UN officials and blue helmets in Haiti live in a higher economic strata than the vast majority of Haitians.  Their presence has had an inflationary impact in many sectors, including housing.

In his inaugural speech in 2006, Préval called on the UN mission to switch its focus from violent military operations to building up the country’s infrastructure: “We will ask it to help us with more tractors, bulldozers, loaders, trucks to build roads, to make canals to water our lands. These are the materials that are necessary today to stabilize the country. There is no longer any need for tanks.”

But in a Port-au-Prince interview this August, UN spokesperson Sophie Boutaud de la Combe told me that  MINUSTAH’s mandate is for “stabilization” and does not include development work.   She stressed that the UN’s emphasis on security was intended to help create a climate in which renewed investment would create new jobs.

The same week, I interviewed grassroots Lavalas activist Rene Civil, who criticized the UN for “protecting the interests of the minority, rather than the majority” of Hait  i’s population.  Civil stressed “it has to be clear that Lavalas is not against the UN, just against UN occupation in Haiti.”  Civil told me “the UN could have a different policy” focusing on development, “where Haiti benefits agriculturally.”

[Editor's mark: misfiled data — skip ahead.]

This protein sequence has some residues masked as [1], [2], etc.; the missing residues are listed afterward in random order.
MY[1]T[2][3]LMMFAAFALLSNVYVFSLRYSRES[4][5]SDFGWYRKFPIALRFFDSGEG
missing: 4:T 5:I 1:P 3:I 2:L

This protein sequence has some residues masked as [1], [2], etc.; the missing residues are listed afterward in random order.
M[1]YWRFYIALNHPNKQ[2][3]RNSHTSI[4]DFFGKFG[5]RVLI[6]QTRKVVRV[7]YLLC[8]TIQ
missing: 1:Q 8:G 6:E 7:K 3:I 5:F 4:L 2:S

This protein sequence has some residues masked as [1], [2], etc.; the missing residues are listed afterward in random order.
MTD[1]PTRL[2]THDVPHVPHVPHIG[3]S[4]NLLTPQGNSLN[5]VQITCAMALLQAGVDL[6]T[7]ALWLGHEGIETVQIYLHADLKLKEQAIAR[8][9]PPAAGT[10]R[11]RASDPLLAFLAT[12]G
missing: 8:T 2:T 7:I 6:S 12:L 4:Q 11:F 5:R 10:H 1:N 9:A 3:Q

OCHA reports that in the wake of the past month’s storms in Haiti, almost all agricultural land in the country has been flooded.  The entire harvest for the current agricultural season has been severely damaged or destroyed.

The effectiveness of relief efforts so far was called into question by a strongly worded October 14 statement from Doctors Without Borders.  The organization, which usually eschews such strong public proclamations, stated:

“International food aid reaching the community is clearly insufficient in quantity, unsuitable for the nutritional needs of young children, and it is being distributed in a way that excludes single women with children. There is still no clear strategy to identify the needs, nor implement a proper nutritional response.

“Despite the significant presence of international organizations – with plenty of experts and publications to show for it – the people of Gonaïves have yet to see much benefit. Hurricane season ends in late November. If another one were to strike the region with more heavy rains, inhabitants here would once again pay a heavy price.

“MSF urges international organizations and the Haitian government to immediately re-examine their emergency aid response, and to prioritize housing and nutritional support for the youngest of the flood victims.”

BEN TERRALL is a freelance writer living in San Francisco. He can be reached at: bterrall@gmail.com

 

 

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Ben Terrall is a writer living in the Bay Area. He can be reached at: bterrall@gmail.com